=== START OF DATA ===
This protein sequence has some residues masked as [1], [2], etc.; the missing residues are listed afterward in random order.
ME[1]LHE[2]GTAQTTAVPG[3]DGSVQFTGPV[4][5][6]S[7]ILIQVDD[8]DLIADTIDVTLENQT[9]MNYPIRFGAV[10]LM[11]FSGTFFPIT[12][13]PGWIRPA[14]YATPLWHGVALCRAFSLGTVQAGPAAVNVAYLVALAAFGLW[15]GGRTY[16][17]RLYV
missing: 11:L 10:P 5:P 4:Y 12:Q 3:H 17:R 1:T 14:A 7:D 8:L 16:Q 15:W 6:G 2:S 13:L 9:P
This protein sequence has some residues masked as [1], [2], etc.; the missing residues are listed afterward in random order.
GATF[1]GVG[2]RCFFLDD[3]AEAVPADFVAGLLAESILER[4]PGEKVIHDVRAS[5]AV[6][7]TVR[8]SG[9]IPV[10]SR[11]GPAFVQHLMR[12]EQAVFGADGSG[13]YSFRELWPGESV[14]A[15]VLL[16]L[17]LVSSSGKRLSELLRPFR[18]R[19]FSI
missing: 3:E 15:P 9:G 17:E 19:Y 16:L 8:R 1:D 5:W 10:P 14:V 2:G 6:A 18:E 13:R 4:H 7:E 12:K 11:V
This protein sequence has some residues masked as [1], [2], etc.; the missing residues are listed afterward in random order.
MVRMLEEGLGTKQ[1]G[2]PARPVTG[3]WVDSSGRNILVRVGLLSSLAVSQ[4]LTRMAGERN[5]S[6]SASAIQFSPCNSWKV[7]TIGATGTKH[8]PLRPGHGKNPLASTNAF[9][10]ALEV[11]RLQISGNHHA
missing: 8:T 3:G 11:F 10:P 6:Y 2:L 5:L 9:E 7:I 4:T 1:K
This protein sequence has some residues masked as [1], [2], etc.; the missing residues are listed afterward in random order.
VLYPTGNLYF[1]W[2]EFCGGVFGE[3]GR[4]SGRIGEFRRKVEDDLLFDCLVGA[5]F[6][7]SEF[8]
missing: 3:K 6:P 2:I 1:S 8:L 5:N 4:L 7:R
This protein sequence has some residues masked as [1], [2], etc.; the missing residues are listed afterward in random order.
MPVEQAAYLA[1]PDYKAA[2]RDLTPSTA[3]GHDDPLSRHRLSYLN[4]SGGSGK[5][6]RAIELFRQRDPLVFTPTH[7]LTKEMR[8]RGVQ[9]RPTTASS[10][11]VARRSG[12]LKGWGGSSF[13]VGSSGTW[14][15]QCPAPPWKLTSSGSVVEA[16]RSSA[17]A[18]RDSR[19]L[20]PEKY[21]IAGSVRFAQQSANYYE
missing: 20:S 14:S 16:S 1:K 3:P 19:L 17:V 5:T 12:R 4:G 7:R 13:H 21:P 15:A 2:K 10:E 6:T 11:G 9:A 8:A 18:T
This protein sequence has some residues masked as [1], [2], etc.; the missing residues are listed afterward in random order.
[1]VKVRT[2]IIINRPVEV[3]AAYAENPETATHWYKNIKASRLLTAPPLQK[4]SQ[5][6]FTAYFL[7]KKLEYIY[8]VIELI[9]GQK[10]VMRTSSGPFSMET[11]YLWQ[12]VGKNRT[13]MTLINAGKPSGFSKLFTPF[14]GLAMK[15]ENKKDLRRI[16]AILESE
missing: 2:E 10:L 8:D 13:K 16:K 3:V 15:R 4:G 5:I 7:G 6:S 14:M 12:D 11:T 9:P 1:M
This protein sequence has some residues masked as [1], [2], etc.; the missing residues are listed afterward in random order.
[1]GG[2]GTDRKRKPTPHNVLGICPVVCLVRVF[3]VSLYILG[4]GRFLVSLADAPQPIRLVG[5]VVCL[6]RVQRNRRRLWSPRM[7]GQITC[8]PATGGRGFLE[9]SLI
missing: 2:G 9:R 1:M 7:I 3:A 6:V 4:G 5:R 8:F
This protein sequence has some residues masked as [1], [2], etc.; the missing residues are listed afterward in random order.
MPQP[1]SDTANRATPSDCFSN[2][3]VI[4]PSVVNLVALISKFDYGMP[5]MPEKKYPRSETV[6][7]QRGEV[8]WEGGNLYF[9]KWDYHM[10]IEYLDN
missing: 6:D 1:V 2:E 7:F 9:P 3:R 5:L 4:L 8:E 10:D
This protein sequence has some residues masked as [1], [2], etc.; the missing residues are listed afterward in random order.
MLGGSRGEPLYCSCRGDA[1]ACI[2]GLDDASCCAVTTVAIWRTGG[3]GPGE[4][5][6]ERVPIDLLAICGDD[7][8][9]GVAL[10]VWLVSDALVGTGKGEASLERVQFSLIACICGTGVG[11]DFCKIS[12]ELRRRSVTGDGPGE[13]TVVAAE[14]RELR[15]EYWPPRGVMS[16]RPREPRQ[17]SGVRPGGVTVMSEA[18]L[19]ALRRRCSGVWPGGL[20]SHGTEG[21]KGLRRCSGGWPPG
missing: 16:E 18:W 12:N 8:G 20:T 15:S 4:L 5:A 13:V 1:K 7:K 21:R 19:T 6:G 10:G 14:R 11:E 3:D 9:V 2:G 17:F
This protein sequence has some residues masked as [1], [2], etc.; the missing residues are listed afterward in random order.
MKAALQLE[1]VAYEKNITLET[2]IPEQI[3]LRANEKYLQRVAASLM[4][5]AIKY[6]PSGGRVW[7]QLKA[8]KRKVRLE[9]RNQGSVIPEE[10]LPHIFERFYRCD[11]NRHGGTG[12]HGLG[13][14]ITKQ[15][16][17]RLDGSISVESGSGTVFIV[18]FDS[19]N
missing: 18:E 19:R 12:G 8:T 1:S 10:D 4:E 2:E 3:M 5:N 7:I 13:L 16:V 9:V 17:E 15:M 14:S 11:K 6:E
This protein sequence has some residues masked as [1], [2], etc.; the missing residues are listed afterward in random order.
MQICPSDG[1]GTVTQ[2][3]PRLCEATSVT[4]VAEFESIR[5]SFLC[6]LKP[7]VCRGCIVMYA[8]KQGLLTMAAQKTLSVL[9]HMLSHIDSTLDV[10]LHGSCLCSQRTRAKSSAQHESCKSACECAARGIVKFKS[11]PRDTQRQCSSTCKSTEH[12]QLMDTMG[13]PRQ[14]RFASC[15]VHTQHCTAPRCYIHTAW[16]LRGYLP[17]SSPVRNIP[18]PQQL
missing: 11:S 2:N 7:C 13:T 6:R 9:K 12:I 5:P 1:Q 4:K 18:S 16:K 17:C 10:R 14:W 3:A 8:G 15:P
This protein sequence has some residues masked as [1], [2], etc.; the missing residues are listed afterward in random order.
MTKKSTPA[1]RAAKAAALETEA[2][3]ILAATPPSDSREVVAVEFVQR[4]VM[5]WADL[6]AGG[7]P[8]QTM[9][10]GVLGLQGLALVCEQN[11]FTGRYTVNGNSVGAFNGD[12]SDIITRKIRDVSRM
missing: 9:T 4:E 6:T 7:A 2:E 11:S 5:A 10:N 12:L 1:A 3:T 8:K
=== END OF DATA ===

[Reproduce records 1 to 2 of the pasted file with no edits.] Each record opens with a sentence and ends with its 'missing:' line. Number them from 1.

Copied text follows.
This protein sequence has some residues masked as [1], [2], etc.; the missing residues are listed afterward in random order.
ME[1]LHE[2]GTAQTTAVPG[3]DGSVQFTGPV[4][5][6]S[7]ILIQVDD[8]DLIADTIDVTLENQT[9]MNYPIRFGAV[10]LM[11]FSGTFFPIT[12][13]PGWIRPA[14]YATPLWHGVALCRAFSLGTVQAGPAAVNVAYLVALAAFGLW[15]GGRTY[16][17]RLYV
missing: 11:L 10:P 5:P 4:Y 12:Q 3:H 17:R 1:T 14:A 7:D 8:L 16:Q 15:W 6:G 2:S 13:L 9:P
This protein sequence has some residues masked as [1], [2], etc.; the missing residues are listed afterward in random order.
GATF[1]GVG[2]RCFFLDD[3]AEAVPADFVAGLLAESILER[4]PGEKVIHDVRAS[5]AV[6][7]TVR[8]SG[9]IPV[10]SR[11]GPAFVQHLMR[12]EQAVFGADGSG[13]YSFRELWPGESV[14]A[15]VLL[16]L[17]LVSSSGKRLSELLRPFR[18]R[19]FSI
missing: 3:E 15:P 9:G 17:E 19:Y 16:L 8:R 1:D 5:W 10:P 14:V 2:G 6:A 18:E 13:R 4:H 7:E 12:K 11:V